Brad25 Rules of Disinformation: How to Fight BackMon Jan 1, 2007 22:55
25 Rules of Disinformation: How to Fight Back
Twenty-Five Ways To Suppress Truth: by H. Michael Sweeney
copyright (c) 1997, 2000, 2001 All rights reserved (Edited June 2001)
Permission to reprint/distribute hereby granted for any non commercial use provided information reproduced in its entirety and with author information in tact. For more Intel/Shadow government related info, visit the Author's Web site: http://www.proparanoid.com
Built upon Thirteen Techniques for Truth Suppression by David Martin, the following may be useful to the initiate in the world of dealing with veiled and half-truth, lies, and suppression of truth when serious crimes are studied in public forums. This, sadly, includes every day news media, one of the worst offenders with respect to being a source of disinformation. Where the crime involves a conspiracy, or a conspiracy to cover up the crime, there will invariably be a disinformation campaign launched against those seeking to uncover and expose the truth and/or the conspiracy. There are specific tactics which disinfo artists tend to apply, as revealed here. Also included with this material are seven common traits of the disinfo artist which may also prove useful in identifying players and motives. The more a particular party fits the traits and is guilty of following the rules, the more likely they are a professional disinfo artist with a vested motive. People can be bought, threatened, or blackmailed into providing disinformation, so even "good guys" can be suspect in many cases.
A rational person participating as one interested in the truth will evaluate that chain of evidence and conclude either that the links are solid and conclusive, that one or more links are weak and need further development before conclusion can be arrived at, or that one or more links can be broken, usually invalidating (but not necessarily so, if parallel links already exist or can be found, or if a particular link was merely supportive, but not in itself key) the argument. The game is played by raising issues which either strengthen or weaken (preferably to the point of breaking) these links. It is the job of a disinfo artist to interfere with these evaluation... to at least make people think the links are weak or broken when, in truth, they are not... or to propose alternative solutions leading away from the truth. Often, by simply impeding and slowing down the process through disinformation tactics, a level of victory is assured because apathy increases with time and rhetoric.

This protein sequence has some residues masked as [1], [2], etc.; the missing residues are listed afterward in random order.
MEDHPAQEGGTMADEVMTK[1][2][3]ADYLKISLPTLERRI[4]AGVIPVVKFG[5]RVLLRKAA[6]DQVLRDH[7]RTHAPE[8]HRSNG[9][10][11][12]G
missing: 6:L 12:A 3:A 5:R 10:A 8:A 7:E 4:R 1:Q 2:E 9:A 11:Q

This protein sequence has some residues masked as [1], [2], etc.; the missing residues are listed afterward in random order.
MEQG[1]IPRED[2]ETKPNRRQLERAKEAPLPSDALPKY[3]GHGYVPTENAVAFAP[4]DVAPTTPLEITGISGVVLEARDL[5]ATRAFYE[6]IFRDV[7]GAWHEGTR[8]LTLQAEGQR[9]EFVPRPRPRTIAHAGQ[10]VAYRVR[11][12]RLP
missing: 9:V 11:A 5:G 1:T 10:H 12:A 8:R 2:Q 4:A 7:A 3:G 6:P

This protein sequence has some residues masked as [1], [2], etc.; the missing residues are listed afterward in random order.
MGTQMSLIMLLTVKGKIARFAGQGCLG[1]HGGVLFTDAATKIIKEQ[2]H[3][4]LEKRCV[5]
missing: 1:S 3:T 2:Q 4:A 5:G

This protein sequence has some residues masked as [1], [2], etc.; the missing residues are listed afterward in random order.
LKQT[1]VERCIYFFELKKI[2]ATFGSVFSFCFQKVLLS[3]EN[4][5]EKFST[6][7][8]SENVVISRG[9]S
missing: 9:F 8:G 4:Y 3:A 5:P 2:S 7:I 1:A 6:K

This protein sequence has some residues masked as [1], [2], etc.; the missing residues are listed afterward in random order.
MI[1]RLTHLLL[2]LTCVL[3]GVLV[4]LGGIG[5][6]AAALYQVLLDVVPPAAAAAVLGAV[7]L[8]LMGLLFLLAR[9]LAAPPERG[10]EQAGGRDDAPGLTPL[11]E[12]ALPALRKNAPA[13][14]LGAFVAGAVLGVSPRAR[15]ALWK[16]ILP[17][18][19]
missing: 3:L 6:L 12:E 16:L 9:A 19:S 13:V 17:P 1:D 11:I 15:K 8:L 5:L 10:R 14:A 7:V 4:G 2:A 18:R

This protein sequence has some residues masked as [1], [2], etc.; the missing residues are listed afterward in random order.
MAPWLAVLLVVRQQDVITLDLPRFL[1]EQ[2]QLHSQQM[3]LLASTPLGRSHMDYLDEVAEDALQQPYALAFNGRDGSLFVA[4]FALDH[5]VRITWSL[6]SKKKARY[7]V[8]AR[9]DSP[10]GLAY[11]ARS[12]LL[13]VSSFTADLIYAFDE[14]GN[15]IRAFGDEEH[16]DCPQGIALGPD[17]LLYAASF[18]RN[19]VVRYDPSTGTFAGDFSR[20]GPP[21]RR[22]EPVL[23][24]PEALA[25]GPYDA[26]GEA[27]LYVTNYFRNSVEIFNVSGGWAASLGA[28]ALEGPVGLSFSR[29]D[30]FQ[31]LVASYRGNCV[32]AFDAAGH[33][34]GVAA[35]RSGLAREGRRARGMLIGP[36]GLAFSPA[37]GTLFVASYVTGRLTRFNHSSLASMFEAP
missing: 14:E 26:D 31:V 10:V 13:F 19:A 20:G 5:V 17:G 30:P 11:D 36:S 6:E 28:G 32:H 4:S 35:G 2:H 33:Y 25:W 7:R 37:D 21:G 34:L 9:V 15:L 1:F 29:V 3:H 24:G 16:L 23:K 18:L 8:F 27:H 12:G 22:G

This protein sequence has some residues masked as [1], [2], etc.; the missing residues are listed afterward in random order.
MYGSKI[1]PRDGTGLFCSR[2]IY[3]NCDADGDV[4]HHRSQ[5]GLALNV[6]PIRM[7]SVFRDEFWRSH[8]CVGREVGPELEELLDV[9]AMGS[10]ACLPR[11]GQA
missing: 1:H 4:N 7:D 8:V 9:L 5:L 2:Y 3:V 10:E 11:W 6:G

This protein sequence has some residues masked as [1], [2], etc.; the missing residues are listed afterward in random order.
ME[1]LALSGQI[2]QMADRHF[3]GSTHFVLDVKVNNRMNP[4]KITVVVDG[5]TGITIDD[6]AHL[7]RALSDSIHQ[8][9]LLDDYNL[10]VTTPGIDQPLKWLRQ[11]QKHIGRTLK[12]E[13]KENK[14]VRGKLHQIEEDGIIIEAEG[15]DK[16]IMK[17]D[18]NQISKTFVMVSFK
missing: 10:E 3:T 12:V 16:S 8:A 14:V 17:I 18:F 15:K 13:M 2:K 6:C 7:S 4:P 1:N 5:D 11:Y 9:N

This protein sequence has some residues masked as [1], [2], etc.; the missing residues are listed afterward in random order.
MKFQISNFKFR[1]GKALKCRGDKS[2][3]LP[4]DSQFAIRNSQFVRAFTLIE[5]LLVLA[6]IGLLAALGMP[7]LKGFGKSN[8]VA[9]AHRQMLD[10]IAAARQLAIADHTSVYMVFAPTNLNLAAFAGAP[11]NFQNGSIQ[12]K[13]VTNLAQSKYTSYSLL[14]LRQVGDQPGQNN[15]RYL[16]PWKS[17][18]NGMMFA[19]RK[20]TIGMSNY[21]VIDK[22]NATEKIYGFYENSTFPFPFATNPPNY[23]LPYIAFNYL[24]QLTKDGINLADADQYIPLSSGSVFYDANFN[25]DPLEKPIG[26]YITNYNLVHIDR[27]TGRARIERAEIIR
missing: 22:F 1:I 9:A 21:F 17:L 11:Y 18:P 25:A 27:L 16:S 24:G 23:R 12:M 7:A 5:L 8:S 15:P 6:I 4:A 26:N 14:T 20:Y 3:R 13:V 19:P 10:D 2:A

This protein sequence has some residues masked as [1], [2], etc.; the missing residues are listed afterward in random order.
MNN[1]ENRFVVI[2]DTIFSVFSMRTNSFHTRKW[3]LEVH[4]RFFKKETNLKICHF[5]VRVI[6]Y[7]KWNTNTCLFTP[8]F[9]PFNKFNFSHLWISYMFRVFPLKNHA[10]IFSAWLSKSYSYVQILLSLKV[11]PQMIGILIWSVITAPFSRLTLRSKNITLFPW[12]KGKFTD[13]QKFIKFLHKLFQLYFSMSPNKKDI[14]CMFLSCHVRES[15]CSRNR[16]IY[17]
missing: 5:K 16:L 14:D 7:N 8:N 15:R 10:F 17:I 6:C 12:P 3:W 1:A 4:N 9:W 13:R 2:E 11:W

It would seem true in almost every instance, that if one cannot break the chain of evidence for a given solution, revelation of truth has won out. If the chain is broken either a new link must be forged, or a whole new chain developed, or the solution is invalid an a new one must be found... but truth still wins out. There is no shame in being the creator or supporter of a failed solution, chain, or link, if done with honesty in search of the truth. This is the rational approach. While it is understandable that a person can become emotionally involved with a particular side of a given issue, it is really unimportant who wins, as long as truth wins. But the disinfo artist will seek to emotionalize and chastise any failure (real or false claims thereof), and will seek by means of intimidation to prevent discussion in general.
Also see... 9/11 disinfo
- New Year: The Triumph Of New Media, New Politics Brent Budowsky, Mon Jan 1 16:56
- Information Warfare on the Internet Anonymous, Mon Jan 1 17:01
- Re: Information Warfare on the Internet Anonymous, Mon Jan 1 23:08
- Re: Information Warfare on the Internet Anonymous, Mon Jan 1 23:11
- 25 Rules of Disinformation: How to Fight Back Brad, Mon Jan 1 22:55
- "The only way to win, is with a CULTURE WAR!" Abbie Hoffman, Mon Jan 1 17:57
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